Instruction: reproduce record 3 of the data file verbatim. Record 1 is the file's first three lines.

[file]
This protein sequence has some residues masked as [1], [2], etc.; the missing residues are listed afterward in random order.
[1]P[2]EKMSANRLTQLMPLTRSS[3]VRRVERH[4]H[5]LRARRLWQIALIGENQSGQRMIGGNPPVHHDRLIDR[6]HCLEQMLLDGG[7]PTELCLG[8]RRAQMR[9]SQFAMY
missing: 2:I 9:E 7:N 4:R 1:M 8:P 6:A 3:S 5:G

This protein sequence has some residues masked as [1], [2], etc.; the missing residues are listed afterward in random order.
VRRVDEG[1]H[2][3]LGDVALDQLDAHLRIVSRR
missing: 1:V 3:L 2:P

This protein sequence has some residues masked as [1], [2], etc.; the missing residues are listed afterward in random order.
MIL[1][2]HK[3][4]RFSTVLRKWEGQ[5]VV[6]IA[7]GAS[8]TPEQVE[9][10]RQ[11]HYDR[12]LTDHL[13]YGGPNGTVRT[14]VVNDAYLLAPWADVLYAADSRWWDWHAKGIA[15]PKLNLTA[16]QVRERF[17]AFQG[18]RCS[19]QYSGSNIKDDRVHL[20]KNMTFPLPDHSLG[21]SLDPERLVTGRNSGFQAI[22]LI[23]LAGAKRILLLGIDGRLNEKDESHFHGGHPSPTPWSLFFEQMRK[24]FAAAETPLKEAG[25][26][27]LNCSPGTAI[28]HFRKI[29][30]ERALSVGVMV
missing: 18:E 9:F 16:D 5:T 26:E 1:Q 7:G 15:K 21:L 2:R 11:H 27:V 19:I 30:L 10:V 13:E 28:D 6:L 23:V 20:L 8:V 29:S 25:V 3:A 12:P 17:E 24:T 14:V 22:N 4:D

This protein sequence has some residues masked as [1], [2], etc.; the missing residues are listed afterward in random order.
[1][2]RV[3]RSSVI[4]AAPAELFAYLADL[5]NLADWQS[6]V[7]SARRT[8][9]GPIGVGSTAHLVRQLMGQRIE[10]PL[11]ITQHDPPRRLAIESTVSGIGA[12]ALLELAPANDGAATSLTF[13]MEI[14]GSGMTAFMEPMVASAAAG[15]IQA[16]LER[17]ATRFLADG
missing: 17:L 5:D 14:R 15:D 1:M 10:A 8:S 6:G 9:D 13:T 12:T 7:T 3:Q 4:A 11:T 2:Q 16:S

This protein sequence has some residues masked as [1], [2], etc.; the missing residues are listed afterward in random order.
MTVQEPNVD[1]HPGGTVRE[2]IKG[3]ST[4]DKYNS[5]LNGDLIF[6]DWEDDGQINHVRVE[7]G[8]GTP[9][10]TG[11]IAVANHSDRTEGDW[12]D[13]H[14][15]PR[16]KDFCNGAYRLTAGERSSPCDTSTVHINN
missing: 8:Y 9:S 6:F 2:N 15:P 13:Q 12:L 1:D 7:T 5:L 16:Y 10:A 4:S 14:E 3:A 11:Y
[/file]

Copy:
This protein sequence has some residues masked as [1], [2], etc.; the missing residues are listed afterward in random order.
MIL[1][2]HK[3][4]RFSTVLRKWEGQ[5]VV[6]IA[7]GAS[8]TPEQVE[9][10]RQ[11]HYDR[12]LTDHL[13]YGGPNGTVRT[14]VVNDAYLLAPWADVLYAADSRWWDWHAKGIA[15]PKLNLTA[16]QVRERF[17]AFQG[18]RCS[19]QYSGSNIKDDRVHL[20]KNMTFPLPDHSLG[21]SLDPERLVTGRNSGFQAI[22]LI[23]LAGAKRILLLGIDGRLNEKDESHFHGGHPSPTPWSLFFEQMRK[24]FAAAETPLKEAG[25][26][27]LNCSPGTAI[28]HFRKI[29][30]ERALSVGVMV
missing: 18:E 9:F 16:D 5:T 26:E 1:Q 7:G 15:K 21:L 2:R 11:H 27:V 19:I 30:L 10:V 13:E 28:D 6:L 23:V 20:L 8:V 29:S 25:V 3:A 12:P 17:E 24:T 14:V 22:N 4:D